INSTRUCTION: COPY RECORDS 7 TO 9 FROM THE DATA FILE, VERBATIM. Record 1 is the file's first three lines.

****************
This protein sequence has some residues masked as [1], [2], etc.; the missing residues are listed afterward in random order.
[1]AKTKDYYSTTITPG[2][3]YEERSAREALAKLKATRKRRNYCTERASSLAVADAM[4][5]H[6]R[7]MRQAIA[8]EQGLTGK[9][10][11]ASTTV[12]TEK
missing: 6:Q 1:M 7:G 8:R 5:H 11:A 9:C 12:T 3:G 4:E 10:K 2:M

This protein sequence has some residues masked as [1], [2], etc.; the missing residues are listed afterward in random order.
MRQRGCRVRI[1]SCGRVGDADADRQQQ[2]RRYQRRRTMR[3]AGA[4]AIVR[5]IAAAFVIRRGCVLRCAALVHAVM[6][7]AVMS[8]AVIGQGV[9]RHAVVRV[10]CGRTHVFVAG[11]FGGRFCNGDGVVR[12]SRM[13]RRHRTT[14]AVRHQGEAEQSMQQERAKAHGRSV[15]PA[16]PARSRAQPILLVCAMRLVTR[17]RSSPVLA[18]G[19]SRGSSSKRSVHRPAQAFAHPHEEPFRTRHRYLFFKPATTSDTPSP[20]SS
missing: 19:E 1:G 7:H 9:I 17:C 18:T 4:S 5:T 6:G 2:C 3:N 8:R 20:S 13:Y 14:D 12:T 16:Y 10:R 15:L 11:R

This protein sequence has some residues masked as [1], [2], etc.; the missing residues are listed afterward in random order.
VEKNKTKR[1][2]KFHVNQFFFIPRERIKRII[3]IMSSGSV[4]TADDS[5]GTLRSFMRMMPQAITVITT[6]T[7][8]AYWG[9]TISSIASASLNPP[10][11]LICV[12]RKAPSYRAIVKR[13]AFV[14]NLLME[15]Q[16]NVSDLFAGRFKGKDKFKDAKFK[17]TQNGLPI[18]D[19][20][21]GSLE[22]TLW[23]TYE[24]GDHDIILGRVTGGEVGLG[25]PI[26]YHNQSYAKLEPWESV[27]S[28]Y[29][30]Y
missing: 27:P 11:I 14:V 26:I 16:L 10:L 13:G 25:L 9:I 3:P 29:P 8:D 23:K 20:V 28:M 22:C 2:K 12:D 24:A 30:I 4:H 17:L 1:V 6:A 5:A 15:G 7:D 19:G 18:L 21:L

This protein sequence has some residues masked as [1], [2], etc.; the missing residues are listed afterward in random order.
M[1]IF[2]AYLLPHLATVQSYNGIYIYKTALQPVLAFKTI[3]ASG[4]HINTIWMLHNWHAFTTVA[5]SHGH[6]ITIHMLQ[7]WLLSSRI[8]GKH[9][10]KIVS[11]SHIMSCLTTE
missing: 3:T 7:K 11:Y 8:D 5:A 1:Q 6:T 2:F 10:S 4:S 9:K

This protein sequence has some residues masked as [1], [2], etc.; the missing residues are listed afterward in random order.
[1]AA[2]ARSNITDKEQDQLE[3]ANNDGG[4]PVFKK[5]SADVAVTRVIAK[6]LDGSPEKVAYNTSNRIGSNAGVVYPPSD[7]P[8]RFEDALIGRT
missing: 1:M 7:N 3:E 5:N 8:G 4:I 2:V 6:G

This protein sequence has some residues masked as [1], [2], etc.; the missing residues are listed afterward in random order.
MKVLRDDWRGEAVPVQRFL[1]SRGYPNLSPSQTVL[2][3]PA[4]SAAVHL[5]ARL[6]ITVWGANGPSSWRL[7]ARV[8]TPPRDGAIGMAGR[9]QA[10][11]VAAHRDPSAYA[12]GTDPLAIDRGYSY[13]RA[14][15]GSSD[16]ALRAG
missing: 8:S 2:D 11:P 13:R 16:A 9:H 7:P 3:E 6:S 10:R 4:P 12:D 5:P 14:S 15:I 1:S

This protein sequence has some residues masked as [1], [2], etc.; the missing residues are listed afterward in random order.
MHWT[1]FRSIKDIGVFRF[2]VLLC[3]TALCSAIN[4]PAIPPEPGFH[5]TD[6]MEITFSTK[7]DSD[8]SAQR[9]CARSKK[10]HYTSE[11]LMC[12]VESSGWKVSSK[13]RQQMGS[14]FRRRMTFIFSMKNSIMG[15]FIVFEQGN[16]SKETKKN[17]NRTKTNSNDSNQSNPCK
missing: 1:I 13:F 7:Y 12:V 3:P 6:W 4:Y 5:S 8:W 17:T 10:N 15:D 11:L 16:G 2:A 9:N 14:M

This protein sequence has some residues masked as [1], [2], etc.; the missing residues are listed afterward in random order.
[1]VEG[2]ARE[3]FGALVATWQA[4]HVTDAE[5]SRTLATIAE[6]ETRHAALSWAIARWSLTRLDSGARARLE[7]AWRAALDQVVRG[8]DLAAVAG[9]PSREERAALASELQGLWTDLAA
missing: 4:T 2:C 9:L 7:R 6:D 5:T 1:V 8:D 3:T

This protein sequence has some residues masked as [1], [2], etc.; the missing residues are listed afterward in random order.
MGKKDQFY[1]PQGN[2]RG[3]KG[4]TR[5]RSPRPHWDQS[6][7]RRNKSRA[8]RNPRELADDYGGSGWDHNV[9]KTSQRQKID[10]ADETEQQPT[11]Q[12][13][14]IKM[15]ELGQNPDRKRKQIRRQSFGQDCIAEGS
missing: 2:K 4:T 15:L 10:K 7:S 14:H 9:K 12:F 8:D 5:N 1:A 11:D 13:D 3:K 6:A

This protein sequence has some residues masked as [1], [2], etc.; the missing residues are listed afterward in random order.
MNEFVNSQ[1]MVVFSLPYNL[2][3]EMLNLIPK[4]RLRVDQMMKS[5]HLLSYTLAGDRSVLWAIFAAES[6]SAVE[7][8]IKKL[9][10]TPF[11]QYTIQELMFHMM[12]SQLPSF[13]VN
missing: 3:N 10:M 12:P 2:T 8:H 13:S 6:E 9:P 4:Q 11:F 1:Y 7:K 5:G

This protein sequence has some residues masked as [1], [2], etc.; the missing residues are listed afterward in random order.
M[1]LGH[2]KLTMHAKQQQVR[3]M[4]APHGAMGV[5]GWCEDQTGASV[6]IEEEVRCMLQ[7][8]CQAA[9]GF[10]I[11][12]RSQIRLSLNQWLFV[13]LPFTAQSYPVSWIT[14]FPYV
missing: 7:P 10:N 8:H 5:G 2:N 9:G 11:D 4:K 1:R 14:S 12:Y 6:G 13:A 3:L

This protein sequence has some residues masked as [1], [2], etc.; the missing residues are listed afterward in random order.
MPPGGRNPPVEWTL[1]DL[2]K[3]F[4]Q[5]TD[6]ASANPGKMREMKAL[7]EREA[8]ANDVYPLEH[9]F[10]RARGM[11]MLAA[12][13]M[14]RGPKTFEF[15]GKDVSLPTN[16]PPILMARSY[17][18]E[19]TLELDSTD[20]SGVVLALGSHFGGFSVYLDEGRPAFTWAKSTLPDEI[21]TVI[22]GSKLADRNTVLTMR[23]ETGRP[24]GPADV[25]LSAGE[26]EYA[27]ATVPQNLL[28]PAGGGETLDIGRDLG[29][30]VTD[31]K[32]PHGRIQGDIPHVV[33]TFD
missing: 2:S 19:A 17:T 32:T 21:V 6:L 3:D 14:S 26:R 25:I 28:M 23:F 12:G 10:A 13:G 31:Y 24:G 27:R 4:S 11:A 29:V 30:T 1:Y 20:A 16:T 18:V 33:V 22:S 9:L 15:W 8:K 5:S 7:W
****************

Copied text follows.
This protein sequence has some residues masked as [1], [2], etc.; the missing residues are listed afterward in random order.
MHWT[1]FRSIKDIGVFRF[2]VLLC[3]TALCSAIN[4]PAIPPEPGFH[5]TD[6]MEITFSTK[7]DSD[8]SAQR[9]CARSKK[10]HYTSE[11]LMC[12]VESSGWKVSSK[13]RQQMGS[14]FRRRMTFIFSMKNSIMG[15]FIVFEQGN[16]SKETKKN[17]NRTKTNSNDSNQSNPCK
missing: 1:I 13:F 7:Y 12:V 3:P 6:W 4:Y 5:S 8:W 17:T 10:N 15:D 11:L 16:G 2:A 9:N 14:M

This protein sequence has some residues masked as [1], [2], etc.; the missing residues are listed afterward in random order.
[1]VEG[2]ARE[3]FGALVATWQA[4]HVTDAE[5]SRTLATIAE[6]ETRHAALSWAIARWSLTRLDSGARARLE[7]AWRAALDQVVRG[8]DLAAVAG[9]PSREERAALASELQGLWTDLAA
missing: 4:T 2:C 9:L 7:R 6:D 5:T 1:V 8:D 3:T

This protein sequence has some residues masked as [1], [2], etc.; the missing residues are listed afterward in random order.
MGKKDQFY[1]PQGN[2]RG[3]KG[4]TR[5]RSPRPHWDQS[6][7]RRNKSRA[8]RNPRELADDYGGSGWDHNV[9]KTSQRQKID[10]ADETEQQPT[11]Q[12][13][14]IKM[15]ELGQNPDRKRKQIRRQSFGQDCIAEGS
missing: 2:K 4:T 15:L 10:K 7:S 14:H 9:K 12:F 8:D 5:N 1:A 11:D 13:D 3:K 6:A